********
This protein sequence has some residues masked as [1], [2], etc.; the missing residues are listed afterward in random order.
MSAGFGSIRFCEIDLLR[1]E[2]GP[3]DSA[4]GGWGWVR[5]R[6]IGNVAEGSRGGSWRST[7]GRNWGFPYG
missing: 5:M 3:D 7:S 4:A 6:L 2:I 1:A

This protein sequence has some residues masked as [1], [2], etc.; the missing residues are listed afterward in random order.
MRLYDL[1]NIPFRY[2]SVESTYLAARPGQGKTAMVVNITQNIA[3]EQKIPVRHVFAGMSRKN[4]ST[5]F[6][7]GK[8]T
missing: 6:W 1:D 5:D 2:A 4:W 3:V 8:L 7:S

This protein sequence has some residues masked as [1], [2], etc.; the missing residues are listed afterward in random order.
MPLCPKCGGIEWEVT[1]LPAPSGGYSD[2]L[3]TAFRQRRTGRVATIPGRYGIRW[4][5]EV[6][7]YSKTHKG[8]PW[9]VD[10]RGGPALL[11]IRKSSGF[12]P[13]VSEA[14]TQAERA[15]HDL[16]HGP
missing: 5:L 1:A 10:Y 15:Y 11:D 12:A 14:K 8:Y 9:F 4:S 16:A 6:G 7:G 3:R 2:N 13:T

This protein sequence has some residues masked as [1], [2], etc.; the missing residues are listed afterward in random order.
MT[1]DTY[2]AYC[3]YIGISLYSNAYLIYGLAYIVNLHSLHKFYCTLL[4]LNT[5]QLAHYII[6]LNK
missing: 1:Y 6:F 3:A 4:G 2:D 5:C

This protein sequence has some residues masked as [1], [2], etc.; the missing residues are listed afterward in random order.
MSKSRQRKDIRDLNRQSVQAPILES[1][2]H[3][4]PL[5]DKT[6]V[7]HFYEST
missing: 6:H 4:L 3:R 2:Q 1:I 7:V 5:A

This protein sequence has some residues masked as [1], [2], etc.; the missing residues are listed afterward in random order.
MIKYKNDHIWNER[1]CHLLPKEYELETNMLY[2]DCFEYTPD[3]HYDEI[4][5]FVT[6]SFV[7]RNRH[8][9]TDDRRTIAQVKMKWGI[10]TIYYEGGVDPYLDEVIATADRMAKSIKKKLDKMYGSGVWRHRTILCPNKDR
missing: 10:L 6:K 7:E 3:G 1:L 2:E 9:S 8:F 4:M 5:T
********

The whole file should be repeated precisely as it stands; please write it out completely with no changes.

This protein sequence has some residues masked as [1], [2], etc.; the missing residues are listed afterward in random order.
MSAGFGSIRFCEIDLLR[1]E[2]GP[3]DSA[4]GGWGWVR[5]R[6]IGNVAEGSRGGSWRST[7]GRNWGFPYG
missing: 5:M 3:D 7:S 4:A 6:L 2:I 1:A

This protein sequence has some residues masked as [1], [2], etc.; the missing residues are listed afterward in random order.
MRLYDL[1]NIPFRY[2]SVESTYLAARPGQGKTAMVVNITQNIA[3]EQKIPVRHVFAGMSRKN[4]ST[5]F[6][7]GK[8]T
missing: 6:W 1:D 5:D 2:A 4:W 3:V 8:L 7:S

This protein sequence has some residues masked as [1], [2], etc.; the missing residues are listed afterward in random order.
MPLCPKCGGIEWEVT[1]LPAPSGGYSD[2]L[3]TAFRQRRTGRVATIPGRYGIRW[4][5]EV[6][7]YSKTHKG[8]PW[9]VD[10]RGGPALL[11]IRKSSGF[12]P[13]VSEA[14]TQAERA[15]HDL[16]HGP
missing: 5:L 1:A 10:Y 15:Y 11:D 12:A 14:K 8:Y 9:F 4:S 16:A 6:G 7:G 3:R 2:N 13:T

This protein sequence has some residues masked as [1], [2], etc.; the missing residues are listed afterward in random order.
MT[1]DTY[2]AYC[3]YIGISLYSNAYLIYGLAYIVNLHSLHKFYCTLL[4]LNT[5]QLAHYII[6]LNK
missing: 1:Y 6:F 3:A 4:G 2:D 5:C

This protein sequence has some residues masked as [1], [2], etc.; the missing residues are listed afterward in random order.
MSKSRQRKDIRDLNRQSVQAPILES[1][2]H[3][4]PL[5]DKT[6]V[7]HFYEST
missing: 6:H 4:L 3:R 2:Q 1:I 7:V 5:A

This protein sequence has some residues masked as [1], [2], etc.; the missing residues are listed afterward in random order.
MIKYKNDHIWNER[1]CHLLPKEYELETNMLY[2]DCFEYTPD[3]HYDEI[4][5]FVT[6]SFV[7]RNRH[8][9]TDDRRTIAQVKMKWGI[10]TIYYEGGVDPYLDEVIATADRMAKSIKKKLDKMYGSGVWRHRTILCPNKDR
missing: 10:L 6:K 7:E 3:G 1:L 2:E 9:S 8:F 4:M 5:T